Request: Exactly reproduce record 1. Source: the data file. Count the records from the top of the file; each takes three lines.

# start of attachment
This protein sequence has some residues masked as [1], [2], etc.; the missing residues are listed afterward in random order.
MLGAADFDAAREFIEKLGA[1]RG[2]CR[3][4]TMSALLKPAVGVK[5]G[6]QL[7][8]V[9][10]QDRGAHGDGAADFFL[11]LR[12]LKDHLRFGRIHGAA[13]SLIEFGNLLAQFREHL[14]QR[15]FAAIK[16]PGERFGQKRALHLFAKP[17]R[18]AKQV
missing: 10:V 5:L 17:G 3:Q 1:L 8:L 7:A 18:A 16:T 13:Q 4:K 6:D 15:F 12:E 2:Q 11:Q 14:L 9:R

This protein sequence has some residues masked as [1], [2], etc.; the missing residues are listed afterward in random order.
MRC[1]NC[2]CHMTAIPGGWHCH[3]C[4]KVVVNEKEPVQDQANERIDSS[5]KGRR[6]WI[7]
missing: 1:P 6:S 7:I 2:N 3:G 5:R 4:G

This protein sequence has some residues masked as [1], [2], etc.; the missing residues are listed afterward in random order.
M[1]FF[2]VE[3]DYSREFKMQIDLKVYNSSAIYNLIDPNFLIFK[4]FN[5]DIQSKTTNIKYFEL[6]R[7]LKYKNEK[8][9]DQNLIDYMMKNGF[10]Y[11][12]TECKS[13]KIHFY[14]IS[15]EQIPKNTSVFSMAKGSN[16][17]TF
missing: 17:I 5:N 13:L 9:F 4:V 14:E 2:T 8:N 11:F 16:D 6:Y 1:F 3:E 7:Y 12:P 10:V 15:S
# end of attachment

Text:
This protein sequence has some residues masked as [1], [2], etc.; the missing residues are listed afterward in random order.
MLGAADFDAAREFIEKLGA[1]RG[2]CR[3][4]TMSALLKPAVGVK[5]G[6]QL[7][8]V[9][10]QDRGAHGDGAADFFL[11]LR[12]LKDHLRFGRIHGAA[13]SLIEFGNLLAQFREHL[14]QR[15]FAAIK[16]PGERFGQKRALHLFAKP[17]R[18]AKQV
missing: 10:V 5:L 17:G 3:Q 1:L 8:L 7:A 18:A 16:T 13:Q 4:K 6:D 15:F 12:E 2:Q 11:Q 14:L 9:R